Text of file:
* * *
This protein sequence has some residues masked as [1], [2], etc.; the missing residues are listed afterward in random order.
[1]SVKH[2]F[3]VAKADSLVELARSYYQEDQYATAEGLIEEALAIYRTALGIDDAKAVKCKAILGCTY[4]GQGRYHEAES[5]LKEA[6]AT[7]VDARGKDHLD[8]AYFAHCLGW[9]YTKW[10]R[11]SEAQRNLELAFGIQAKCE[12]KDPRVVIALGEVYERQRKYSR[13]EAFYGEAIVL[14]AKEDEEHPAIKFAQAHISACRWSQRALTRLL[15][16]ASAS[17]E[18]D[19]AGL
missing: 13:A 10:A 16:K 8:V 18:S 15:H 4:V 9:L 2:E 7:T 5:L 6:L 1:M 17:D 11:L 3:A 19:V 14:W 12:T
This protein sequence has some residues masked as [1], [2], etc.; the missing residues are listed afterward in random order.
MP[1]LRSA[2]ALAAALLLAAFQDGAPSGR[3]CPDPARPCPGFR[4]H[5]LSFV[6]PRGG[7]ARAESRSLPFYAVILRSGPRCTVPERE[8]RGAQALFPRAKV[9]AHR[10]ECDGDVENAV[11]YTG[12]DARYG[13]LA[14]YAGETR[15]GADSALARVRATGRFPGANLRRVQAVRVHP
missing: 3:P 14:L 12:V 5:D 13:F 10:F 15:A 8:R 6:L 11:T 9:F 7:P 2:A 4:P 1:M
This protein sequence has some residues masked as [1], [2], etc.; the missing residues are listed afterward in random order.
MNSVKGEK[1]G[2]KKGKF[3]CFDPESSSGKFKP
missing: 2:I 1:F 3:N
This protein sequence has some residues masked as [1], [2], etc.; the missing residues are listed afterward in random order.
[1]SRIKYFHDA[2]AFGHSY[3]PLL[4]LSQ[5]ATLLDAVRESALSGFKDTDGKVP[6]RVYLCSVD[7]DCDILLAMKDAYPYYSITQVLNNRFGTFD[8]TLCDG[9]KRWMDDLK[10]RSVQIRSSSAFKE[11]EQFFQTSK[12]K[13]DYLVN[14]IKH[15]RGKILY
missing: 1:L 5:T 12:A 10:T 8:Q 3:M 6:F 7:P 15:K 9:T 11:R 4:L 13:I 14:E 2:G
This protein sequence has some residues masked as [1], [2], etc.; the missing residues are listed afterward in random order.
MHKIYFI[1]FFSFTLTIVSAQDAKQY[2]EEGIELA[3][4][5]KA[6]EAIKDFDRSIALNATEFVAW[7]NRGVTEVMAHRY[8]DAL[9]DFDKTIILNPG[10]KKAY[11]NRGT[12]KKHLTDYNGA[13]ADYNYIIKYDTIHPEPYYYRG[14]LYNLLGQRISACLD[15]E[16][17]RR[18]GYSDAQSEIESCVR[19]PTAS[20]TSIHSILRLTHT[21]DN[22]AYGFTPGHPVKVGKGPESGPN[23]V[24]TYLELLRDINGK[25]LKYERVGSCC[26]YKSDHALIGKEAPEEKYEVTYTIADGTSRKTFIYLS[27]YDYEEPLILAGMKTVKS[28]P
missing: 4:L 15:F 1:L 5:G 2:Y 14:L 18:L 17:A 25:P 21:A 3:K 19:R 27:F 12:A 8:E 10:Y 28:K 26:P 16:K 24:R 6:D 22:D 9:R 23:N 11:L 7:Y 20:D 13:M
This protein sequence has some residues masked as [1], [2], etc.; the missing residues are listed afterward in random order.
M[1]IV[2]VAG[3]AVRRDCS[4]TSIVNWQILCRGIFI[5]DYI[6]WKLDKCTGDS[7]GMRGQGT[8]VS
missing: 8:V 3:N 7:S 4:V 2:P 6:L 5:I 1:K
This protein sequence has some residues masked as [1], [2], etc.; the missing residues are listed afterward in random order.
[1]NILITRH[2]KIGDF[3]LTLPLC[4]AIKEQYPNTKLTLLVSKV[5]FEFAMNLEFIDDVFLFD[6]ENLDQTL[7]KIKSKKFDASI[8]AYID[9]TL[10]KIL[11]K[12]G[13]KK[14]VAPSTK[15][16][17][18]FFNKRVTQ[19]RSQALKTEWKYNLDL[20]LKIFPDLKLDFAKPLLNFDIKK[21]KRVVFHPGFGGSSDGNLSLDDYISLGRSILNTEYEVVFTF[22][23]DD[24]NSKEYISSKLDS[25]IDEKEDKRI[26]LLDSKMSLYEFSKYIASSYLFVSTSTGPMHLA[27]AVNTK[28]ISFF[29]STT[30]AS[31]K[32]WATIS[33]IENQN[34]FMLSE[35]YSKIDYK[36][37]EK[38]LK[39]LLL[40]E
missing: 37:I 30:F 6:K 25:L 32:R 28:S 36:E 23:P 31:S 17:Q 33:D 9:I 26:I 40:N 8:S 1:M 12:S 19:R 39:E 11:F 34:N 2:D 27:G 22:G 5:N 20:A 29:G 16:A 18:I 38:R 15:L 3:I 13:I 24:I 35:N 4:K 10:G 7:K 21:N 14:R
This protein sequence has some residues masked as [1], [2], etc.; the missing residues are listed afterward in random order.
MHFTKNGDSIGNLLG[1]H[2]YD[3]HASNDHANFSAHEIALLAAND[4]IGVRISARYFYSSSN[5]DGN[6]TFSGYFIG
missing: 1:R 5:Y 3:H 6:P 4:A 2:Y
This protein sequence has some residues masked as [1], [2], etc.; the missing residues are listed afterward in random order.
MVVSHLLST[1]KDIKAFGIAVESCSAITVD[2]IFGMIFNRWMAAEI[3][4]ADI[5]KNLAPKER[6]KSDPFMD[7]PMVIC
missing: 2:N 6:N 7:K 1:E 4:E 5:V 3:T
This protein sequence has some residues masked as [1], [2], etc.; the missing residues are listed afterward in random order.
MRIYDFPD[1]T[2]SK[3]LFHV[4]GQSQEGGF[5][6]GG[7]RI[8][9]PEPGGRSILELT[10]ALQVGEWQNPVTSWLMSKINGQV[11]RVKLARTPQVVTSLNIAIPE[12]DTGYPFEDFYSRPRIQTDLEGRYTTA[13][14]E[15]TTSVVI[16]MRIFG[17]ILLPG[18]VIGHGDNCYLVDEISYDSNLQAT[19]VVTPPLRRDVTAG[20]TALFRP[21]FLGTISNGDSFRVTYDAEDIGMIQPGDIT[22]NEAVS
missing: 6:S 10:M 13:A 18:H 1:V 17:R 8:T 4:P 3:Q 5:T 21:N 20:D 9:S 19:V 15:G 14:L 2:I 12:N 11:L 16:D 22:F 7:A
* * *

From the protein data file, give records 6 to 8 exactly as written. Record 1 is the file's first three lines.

This protein sequence has some residues masked as [1], [2], etc.; the missing residues are listed afterward in random order.
M[1]IV[2]VAG[3]AVRRDCS[4]TSIVNWQILCRGIFI[5]DYI[6]WKLDKCTGDS[7]GMRGQGT[8]VS
missing: 8:V 3:N 7:S 4:V 2:P 6:L 5:I 1:K
This protein sequence has some residues masked as [1], [2], etc.; the missing residues are listed afterward in random order.
[1]NILITRH[2]KIGDF[3]LTLPLC[4]AIKEQYPNTKLTLLVSKV[5]FEFAMNLEFIDDVFLFD[6]ENLDQTL[7]KIKSKKFDASI[8]AYID[9]TL[10]KIL[11]K[12]G[13]KK[14]VAPSTK[15][16][17][18]FFNKRVTQ[19]RSQALKTEWKYNLDL[20]LKIFPDLKLDFAKPLLNFDIKK[21]KRVVFHPGFGGSSDGNLSLDDYISLGRSILNTEYEVVFTF[22][23]DD[24]NSKEYISSKLDS[25]IDEKEDKRI[26]LLDSKMSLYEFSKYIASSYLFVSTSTGPMHLA[27]AVNTK[28]ISFF[29]STT[30]AS[31]K[32]WATIS[33]IENQN[34]FMLSE[35]YSKIDYK[36][37]EK[38]LK[39]LLL[40]E
missing: 37:I 30:F 6:K 25:L 32:R 28:S 36:E 23:P 31:S 17:Q 33:D 9:I 26:I 40:N 8:S 1:M 12:S 19:R 39:E 11:F 34:N 2:D 27:G 22:G 5:N 20:A 29:G 16:A 18:I 38:R 15:L 3:I 13:I 24:I 35:N 4:K 10:G 7:K 21:N 14:R
This protein sequence has some residues masked as [1], [2], etc.; the missing residues are listed afterward in random order.
MHFTKNGDSIGNLLG[1]H[2]YD[3]HASNDHANFSAHEIALLAAND[4]IGVRISARYFYSSSN[5]DGN[6]TFSGYFIG
missing: 1:R 5:Y 3:H 6:P 4:A 2:Y